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Environmental impact of seawalls discussed by panel of experts

December 16, 2013

The panel, left to right: Robert Thieler, Ph.D., U.S. Geological Survey - Coastal and Marine Geology Program; Richard St. Jean, P.E., president, St. Jean Engineering; Robert Fairbanks, P.E., president, Fairbanks Engineering Corp.; Susan Farady, J.D., director, Marine Affairs Institute and RI Sea Grant Legal Program and Grover Fugate, Rhode Island Coastal Resources Management Council.

NARRAGANSETT — On Monday evening, the Shoreline Change Special Area Management Plan (Beach SAMP) convened a panel of experts at the Coastal Institute to explain the unintended impacts of installing hardened shoreline structures like seawalls.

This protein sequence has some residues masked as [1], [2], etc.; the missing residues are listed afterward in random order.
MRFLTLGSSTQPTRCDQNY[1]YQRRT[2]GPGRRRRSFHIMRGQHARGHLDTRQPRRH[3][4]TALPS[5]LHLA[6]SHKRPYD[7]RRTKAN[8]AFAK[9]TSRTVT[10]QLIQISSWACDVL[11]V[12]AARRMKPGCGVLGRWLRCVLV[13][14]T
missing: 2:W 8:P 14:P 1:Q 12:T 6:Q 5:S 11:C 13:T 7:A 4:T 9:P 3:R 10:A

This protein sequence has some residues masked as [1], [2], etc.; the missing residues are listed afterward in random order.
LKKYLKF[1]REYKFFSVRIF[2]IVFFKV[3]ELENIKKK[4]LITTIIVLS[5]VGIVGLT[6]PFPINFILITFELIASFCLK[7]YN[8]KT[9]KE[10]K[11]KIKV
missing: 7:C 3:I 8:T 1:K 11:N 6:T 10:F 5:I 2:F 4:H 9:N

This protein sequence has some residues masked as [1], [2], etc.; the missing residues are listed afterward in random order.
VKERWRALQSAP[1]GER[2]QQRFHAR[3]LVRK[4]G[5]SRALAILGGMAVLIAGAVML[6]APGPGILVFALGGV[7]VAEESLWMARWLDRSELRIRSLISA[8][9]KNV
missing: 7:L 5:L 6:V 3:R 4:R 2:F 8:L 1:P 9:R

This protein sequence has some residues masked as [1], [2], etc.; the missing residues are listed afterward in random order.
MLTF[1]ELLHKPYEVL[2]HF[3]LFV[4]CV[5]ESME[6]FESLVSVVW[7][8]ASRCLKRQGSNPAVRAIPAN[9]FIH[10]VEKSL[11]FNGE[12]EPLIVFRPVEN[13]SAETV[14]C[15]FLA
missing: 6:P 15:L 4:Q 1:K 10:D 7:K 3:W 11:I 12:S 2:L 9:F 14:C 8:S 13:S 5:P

“This is a complex issue, it’s emotionally laden, it’s very controversial at times. As coastal managers it would be very easy for us to essentially walk away from this issue and allow everyone to have seawalls but that would be the irresponsible thing to do,” said Rhode Island Coastal Resources Management Council (CRMC) Executive Director Grover Fugate in introductory remarks.

“You’re going to find that they’re not the panacea that everyone thinks they should be – they’re very costly, and not necessarily a long term solution,” he said.

The four experts on the panel had been chosen for their areas of expertise regarding structural interventions in coastal erosion: a geologist, two engineers, and an environmental lawyer.

First to speak was Robert Thieler, Ph.D., U.S. Geological Survey, Coastal and Marine Geology Program, who began by confirming that sea levels are predicted to rise about one meter by the end of this century. As the seas rise, he said the coastlines will be over-washed and eroded.

Southern Rhode Island Newspapers
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